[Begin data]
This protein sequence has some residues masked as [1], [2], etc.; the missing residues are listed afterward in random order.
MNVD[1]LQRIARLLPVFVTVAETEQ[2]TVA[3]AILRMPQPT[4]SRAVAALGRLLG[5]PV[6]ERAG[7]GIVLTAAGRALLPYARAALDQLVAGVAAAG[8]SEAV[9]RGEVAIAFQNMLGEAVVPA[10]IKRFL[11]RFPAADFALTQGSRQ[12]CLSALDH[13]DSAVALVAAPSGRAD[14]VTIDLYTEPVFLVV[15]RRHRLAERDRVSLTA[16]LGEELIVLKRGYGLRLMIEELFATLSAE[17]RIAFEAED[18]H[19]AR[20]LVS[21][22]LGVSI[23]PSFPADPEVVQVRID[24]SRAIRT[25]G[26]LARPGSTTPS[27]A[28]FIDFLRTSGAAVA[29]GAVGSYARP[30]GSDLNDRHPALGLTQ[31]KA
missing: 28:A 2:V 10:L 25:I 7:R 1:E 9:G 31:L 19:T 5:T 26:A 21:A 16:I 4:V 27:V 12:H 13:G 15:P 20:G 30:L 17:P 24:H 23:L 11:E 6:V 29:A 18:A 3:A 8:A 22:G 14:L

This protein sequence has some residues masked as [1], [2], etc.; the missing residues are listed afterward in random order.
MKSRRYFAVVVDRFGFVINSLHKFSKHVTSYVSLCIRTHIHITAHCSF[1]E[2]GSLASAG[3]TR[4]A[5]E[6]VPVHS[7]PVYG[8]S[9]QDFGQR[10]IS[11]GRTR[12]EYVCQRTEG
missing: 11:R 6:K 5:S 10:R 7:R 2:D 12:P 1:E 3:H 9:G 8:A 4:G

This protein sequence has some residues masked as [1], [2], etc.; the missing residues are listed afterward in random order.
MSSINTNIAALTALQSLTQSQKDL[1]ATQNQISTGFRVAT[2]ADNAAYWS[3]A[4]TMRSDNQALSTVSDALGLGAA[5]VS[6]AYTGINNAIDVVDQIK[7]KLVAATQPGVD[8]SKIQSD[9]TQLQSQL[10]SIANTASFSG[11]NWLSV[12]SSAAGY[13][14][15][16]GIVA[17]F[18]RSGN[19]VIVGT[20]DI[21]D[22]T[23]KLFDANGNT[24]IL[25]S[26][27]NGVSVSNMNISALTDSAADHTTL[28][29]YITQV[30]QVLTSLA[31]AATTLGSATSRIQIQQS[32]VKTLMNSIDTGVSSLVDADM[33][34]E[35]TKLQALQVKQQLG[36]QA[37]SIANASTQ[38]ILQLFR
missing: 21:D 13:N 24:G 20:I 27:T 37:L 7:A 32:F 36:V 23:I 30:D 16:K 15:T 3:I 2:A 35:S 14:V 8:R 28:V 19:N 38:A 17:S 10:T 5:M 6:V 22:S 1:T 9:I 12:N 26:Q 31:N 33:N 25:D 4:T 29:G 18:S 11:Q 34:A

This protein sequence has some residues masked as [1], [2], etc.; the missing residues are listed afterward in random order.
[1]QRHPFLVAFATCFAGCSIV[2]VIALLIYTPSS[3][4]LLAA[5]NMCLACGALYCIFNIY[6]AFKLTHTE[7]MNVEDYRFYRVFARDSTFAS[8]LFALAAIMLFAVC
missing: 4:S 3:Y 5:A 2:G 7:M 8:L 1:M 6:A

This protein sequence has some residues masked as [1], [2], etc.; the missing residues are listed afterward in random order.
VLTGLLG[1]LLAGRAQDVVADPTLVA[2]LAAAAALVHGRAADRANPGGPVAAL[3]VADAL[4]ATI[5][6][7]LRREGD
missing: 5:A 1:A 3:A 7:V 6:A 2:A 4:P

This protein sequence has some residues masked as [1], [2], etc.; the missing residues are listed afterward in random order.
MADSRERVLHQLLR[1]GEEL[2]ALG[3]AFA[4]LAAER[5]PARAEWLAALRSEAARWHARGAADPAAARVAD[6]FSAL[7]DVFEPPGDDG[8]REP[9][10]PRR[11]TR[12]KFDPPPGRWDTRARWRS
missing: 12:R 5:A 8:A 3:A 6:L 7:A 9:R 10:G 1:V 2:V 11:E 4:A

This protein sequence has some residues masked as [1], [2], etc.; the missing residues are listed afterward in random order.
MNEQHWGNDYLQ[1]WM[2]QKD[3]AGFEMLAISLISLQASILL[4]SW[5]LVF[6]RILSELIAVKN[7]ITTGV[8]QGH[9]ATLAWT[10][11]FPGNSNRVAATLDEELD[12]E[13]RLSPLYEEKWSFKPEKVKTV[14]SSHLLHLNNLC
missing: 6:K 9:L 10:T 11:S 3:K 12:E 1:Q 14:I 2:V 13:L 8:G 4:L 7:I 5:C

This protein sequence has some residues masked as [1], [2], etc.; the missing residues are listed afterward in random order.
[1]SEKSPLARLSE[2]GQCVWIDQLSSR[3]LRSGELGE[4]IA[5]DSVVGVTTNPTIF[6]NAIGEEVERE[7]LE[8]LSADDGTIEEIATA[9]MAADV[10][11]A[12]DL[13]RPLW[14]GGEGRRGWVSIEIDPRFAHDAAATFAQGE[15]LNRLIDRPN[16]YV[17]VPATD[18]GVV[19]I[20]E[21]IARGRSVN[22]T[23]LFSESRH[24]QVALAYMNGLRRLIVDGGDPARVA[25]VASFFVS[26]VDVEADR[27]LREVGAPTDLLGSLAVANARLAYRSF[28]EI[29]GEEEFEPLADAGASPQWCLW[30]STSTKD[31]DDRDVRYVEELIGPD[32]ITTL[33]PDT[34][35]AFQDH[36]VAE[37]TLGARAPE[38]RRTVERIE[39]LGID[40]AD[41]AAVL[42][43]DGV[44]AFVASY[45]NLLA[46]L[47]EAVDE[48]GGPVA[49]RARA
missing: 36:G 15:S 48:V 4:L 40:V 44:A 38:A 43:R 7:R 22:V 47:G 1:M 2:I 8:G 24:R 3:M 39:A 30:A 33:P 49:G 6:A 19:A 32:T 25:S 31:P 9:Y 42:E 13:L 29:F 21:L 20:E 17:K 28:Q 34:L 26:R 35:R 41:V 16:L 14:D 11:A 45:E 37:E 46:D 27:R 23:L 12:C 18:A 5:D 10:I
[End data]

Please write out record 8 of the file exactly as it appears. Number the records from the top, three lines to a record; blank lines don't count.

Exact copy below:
This protein sequence has some residues masked as [1], [2], etc.; the missing residues are listed afterward in random order.
[1]SEKSPLARLSE[2]GQCVWIDQLSSR[3]LRSGELGE[4]IA[5]DSVVGVTTNPTIF[6]NAIGEEVERE[7]LE[8]LSADDGTIEEIATA[9]MAADV[10][11]A[12]DL[13]RPLW[14]GGEGRRGWVSIEIDPRFAHDAAATFAQGE[15]LNRLIDRPN[16]YV[17]VPATD[18]GVV[19]I[20]E[21]IARGRSVN[22]T[23]LFSESRH[24]QVALAYMNGLRRLIVDGGDPARVA[25]VASFFVS[26]VDVEADR[27]LREVGAPTDLLGSLAVANARLAYRSF[28]EI[29]GEEEFEPLADAGASPQWCLW[30]STSTKD[31]DDRDVRYVEELIGPD[32]ITTL[33]PDT[34][35]AFQDH[36]VAE[37]TLGARAPE[38]RRTVERIE[39]LGID[40]AD[41]AAVL[42][43]DGV[44]AFVASY[45]NLLA[46]L[47]EAVDE[48]GGPVA[49]RARA
missing: 36:G 15:S 48:V 4:L 40:V 44:A 38:A 43:R 7:R 22:V 47:G 1:M 2:I 8:G 24:R 3:M 39:A 30:A 33:P 49:G 6:A 19:A 32:T 25:S 31:P 9:Y 42:E 13:L 29:F 21:L 20:E 17:K 28:Q 34:L 26:R 35:R 41:V 16:L 14:D 11:A 45:E 37:E 46:D 27:R 23:L 12:C 18:A 5:D 10:I